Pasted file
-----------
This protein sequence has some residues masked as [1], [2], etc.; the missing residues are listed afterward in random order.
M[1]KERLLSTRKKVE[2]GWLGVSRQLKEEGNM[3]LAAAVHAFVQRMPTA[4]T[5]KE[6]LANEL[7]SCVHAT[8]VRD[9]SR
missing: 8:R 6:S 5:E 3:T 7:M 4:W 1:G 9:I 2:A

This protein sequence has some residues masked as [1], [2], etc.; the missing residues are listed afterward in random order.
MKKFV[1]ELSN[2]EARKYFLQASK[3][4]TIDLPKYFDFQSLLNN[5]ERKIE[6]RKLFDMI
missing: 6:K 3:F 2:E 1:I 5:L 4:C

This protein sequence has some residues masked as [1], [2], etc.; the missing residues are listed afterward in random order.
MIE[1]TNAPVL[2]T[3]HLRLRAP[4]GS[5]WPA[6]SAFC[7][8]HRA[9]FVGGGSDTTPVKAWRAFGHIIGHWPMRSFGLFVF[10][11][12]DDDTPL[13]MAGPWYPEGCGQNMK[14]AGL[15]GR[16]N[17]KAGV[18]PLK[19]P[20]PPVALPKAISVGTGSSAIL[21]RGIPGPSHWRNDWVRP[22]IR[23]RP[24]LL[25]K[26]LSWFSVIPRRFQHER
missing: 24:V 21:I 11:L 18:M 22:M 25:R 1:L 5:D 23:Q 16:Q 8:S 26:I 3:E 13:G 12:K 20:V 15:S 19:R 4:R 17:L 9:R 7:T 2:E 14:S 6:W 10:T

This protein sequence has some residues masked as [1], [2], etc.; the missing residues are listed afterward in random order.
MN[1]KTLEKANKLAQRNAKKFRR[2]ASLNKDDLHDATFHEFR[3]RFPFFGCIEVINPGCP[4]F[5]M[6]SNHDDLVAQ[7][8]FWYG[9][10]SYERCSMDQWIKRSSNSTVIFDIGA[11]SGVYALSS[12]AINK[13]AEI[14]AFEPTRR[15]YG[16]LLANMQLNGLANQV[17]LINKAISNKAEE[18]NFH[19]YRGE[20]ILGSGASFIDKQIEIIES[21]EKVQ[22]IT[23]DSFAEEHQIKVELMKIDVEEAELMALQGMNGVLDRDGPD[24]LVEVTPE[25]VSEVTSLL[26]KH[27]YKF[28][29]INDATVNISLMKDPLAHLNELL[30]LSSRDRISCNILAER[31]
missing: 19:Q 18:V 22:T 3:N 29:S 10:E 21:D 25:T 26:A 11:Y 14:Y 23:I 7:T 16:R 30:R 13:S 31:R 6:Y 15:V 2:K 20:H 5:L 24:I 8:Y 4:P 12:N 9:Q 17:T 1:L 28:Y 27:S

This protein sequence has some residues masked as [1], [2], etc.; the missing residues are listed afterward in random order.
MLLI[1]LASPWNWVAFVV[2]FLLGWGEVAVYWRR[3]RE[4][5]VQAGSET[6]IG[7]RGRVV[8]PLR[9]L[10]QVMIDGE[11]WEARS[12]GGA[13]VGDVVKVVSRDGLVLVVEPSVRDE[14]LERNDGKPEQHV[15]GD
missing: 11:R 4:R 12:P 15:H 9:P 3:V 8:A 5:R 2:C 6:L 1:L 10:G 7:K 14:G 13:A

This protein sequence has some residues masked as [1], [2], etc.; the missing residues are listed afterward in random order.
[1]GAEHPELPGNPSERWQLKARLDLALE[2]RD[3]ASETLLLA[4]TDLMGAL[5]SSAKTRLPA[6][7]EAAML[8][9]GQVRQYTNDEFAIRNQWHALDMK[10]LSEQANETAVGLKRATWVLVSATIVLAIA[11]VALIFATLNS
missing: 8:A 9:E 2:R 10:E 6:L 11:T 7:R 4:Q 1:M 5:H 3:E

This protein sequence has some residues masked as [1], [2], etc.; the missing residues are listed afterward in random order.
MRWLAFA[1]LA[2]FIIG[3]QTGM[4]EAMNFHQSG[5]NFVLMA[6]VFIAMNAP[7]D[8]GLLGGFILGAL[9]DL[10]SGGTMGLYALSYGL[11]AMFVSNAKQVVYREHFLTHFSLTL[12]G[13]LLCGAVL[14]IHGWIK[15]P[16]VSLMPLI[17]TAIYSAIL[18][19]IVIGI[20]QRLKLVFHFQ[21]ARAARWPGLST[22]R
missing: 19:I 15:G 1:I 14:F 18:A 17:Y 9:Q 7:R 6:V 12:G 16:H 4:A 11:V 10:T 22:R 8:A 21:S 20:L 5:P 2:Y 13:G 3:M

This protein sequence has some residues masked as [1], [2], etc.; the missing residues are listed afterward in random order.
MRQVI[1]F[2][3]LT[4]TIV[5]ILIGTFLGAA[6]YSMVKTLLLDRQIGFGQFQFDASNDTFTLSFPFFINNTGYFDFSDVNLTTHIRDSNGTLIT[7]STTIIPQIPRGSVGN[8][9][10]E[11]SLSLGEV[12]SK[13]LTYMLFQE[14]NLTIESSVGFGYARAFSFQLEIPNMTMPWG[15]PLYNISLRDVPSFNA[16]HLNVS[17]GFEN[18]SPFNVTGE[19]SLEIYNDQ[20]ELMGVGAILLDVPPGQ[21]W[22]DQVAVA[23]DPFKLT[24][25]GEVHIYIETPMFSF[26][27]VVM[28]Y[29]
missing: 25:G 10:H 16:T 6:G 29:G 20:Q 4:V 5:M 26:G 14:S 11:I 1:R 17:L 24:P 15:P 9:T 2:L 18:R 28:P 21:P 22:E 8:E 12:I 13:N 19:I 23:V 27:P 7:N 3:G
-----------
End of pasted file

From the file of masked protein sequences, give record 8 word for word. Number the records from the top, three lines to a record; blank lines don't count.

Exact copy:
This protein sequence has some residues masked as [1], [2], etc.; the missing residues are listed afterward in random order.
MRQVI[1]F[2][3]LT[4]TIV[5]ILIGTFLGAA[6]YSMVKTLLLDRQIGFGQFQFDASNDTFTLSFPFFINNTGYFDFSDVNLTTHIRDSNGTLIT[7]STTIIPQIPRGSVGN[8][9][10]E[11]SLSLGEV[12]SK[13]LTYMLFQE[14]NLTIESSVGFGYARAFSFQLEIPNMTMPWG[15]PLYNISLRDVPSFNA[16]HLNVS[17]GFEN[18]SPFNVTGE[19]SLEIYNDQ[20]ELMGVGAILLDVPPGQ[21]W[22]DQVAVA[23]DPFKLT[24][25]GEVHIYIETPMFSF[26][27]VVM[28]Y[29]
missing: 25:G 10:H 16:T 6:G 29:G 20:Q 4:V 5:M 26:G 14:S 11:I 1:R 17:L 24:P 15:P 9:T 2:L 18:R 28:P 21:P 22:E 8:E 12:I 13:N 19:I 23:V 27:P 7:N 3:G